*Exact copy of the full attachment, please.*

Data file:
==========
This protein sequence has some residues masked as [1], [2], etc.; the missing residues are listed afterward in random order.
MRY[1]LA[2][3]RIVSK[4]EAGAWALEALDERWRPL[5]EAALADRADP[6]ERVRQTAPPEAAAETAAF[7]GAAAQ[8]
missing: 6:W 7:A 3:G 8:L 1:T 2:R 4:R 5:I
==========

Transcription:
This protein sequence has some residues masked as [1], [2], etc.; the missing residues are listed afterward in random order.
MRY[1]LA[2][3]RIVSK[4]EAGAWALEALDERWRPL[5]EAALADRADP[6]ERVRQTAPPEAAAETAAF[7]GAAAQ[8]
missing: 6:W 7:A 3:G 8:L 1:T 2:R 4:R 5:I